If one who doesn’t know her will think she is just another bland ferry then maybe he will be surprised if he will know that this ferry has a colorful history. Maharlika Cinco had actually bounced between routes and owners, has had a trip to the seabed, had her superstructure ripped, etc. Her bounces were actually too fast that international maritime databases has a hard time catching up with her thus it has lots of errors.

This ferry was first known as the Sata Maru No. 3 of Kinkowan Ferry KK and home ported in Kagoshima, Japan. She was supposed to be built by Mitsubishi Heavy Industries in Kobe, Japan but instead she was subcontracted to a shipbuilder that was not well-known, the Tokushima Sangyo in Komatsushima, Japan. Her keel was laid in November 1971 and she was launched in April 1972. She possessed the permanent ID IMO 7205221.

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Photo credit: To the lady in the photo

The ship is a RORO with ramps at the bow and at the stern. She measures 70.9 meters in length over-all (LOA) with a beam of 12.5 meters and a load capacity of 500 deadweight tons. Her original gross register tonnage (GRT) was 997 tons. She has a raked stem, a transom stern with two masts and two side funnels. Sata Maru No. 3 was equipped with two Niigata diesels with a total of 2,600 horsepower giving her a top speed of 14 knots when new.

In 1981, when Kinkowan Ferry quit operation she went to Nankai Yusen KK. A few years later she was sold to Badjao Navigation in the Philippines and she became the Christ The Saviour. Badjao Navigation had a route from Cebu to Samar among others but it was not really successful. Maybe like Newport Shipping that had a route from Manila to Samar she thought that it would be better if they will do a Matnog-Allen route which was growing then. By this time she was already known as the Christ The King. However, ROROs in the route multiplied fast.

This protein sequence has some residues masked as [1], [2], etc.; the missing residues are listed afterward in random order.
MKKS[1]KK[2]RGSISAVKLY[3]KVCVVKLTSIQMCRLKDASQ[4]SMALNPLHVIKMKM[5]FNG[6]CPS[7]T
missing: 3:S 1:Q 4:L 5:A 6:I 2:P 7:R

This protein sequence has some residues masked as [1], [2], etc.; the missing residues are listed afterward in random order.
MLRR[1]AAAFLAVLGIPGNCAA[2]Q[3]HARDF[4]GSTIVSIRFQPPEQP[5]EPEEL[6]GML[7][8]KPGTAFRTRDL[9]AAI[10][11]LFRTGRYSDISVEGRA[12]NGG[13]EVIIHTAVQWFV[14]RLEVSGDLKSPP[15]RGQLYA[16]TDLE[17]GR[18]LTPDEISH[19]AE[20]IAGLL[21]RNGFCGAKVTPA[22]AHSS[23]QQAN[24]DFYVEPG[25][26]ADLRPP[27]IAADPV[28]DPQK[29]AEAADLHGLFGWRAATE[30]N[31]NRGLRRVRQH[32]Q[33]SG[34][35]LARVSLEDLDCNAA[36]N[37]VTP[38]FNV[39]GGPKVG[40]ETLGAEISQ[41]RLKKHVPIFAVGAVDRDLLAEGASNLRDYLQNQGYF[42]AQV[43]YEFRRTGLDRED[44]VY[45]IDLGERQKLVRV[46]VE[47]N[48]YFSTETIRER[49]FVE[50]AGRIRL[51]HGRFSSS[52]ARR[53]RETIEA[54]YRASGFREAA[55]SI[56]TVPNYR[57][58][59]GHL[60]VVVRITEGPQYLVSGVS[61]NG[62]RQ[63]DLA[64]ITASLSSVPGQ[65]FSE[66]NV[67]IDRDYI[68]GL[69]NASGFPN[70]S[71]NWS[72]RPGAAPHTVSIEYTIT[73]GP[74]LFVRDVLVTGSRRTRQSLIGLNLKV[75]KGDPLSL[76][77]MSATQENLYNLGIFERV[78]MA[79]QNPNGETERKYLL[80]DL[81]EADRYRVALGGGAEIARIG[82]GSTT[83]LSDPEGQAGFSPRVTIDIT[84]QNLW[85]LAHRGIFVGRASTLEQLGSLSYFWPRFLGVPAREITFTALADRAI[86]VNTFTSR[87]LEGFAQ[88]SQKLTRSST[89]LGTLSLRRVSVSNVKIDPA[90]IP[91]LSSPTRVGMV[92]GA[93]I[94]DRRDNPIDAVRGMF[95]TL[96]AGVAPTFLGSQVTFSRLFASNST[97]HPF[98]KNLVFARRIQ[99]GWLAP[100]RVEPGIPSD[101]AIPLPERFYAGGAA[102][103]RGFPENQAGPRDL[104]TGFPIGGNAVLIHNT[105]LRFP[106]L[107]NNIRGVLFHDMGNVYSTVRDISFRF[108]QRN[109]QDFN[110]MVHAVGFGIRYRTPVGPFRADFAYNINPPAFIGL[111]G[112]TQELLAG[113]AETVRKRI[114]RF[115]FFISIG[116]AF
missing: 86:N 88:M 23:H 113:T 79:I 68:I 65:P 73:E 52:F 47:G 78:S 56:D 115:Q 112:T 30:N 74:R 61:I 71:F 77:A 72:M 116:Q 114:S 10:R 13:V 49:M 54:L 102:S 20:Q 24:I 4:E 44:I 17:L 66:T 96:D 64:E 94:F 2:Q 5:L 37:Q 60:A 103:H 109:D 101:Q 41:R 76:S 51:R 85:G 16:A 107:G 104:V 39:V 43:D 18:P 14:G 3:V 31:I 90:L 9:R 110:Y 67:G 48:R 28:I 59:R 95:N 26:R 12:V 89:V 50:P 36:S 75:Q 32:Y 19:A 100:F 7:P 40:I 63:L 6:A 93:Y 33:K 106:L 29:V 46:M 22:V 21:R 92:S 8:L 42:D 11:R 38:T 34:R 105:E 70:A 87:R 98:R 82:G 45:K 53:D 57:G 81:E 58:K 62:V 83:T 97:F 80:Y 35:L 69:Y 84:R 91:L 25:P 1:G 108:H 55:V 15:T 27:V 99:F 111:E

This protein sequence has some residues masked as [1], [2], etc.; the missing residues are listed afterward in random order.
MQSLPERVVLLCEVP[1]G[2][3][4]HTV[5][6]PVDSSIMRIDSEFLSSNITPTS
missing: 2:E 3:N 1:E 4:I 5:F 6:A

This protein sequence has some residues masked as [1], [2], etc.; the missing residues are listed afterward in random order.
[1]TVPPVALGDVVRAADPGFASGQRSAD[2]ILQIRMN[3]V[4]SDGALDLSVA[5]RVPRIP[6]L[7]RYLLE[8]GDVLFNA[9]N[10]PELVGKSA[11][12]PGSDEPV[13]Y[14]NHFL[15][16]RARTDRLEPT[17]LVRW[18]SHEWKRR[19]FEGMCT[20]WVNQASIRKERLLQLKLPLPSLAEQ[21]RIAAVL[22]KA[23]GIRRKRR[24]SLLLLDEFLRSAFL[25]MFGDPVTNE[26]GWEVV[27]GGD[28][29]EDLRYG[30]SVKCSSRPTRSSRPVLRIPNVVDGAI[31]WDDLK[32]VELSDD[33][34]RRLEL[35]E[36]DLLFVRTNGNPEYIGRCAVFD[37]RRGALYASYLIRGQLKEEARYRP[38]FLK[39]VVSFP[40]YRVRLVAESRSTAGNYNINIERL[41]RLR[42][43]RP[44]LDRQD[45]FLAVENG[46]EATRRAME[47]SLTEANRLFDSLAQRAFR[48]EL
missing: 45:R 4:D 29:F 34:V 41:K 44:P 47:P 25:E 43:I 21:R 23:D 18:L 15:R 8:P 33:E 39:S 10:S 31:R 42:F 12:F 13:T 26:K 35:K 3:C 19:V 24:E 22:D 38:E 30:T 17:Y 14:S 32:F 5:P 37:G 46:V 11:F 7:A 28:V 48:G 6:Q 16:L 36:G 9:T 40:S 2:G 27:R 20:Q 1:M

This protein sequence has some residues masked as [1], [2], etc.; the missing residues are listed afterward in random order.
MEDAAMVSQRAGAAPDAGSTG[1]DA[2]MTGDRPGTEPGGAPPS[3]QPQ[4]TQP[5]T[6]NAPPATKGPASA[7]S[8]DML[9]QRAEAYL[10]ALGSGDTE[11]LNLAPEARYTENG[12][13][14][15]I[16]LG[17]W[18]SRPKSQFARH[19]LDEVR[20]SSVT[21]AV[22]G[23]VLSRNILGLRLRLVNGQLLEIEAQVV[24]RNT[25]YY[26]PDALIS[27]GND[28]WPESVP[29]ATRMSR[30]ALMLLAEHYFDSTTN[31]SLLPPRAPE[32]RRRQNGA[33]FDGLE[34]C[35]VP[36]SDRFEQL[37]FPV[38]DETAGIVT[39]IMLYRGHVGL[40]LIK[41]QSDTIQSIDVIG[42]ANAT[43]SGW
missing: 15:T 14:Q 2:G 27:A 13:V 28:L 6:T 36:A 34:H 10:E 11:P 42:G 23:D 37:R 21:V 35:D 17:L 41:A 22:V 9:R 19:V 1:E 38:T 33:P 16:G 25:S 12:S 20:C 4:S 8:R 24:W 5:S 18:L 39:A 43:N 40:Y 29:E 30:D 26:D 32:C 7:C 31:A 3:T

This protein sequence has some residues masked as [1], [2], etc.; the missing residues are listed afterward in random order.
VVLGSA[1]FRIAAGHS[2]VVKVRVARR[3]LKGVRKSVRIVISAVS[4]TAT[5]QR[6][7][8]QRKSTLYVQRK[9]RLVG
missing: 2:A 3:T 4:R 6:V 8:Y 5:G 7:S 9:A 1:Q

Maharlika Cinco

Photo credits: Philtranco Heritage Museum and Dennis Obsuna

In time, Badjao Navigation quit the shipping business and she passed on to Luzvimin Ferry Services of the Philtranco Service Enterprises Inc. (PSEI), an intermodal bus operator with routes from Manila to Visayas and up to Mindanao where she became the Luzvimin Primo. Maybe when Badjao Navigation was still doing the Matnog-Allen route she was just under Provisional Authority (PA) because soon after Luzvimin Ferry Services started operations the ruling shipping company of San Bernardino Strait protested, the Bicolandia Shipping Lines, and pointed out that her competitor has no Certificate of Public Conveyance (CPC) or franchise.

Luzvimin Ferry Services defended itself by saying that their ferries were just meant to carry their buses. The case was first heard in MARINA, the local maritime regulatory body which has quasi-judicial powers but eventually it reached the courts (the higher court even) which held that any ship transporting vehicles must secure a franchise from MARINA. And that was the end of Luzvimin Ferry Services and the career of the former Badjao Navigation ferries in San Bernardino Strait.

In about 1990, Christ The King next found itself in Batangas under a new company, the Prince Valiant Navigation where she was known as the Mindoro Express. When she went to that new area there was also a ruling shipping company there which was even tougher in challenging newcomers and sometimes the challenge is even outside the legal plane. I don’t know exactly why but soon she was doing a route to Palawan. There she sank in Honda Bay near Puerto Princesa port.

Mindoro Express ( now Maharlika Cinco )

Photo credit: Edison Sy

It turned out she was eventually refloated and brought to Keppel Batangas shipyard where a shipping owner who later became a PSSS member caught her in cam. This was in late 1991. From his analysis, he thinks the sooty exterior in the starboard side indicated the ship had a fire. He says firefighting water on just one side of a ship can capsize a ship. The ship bore other damages too like a missing port funnel and deformations in the structure.

Mindoro Express ( now Maharlika Cinco )

Photo credit: Edison Sy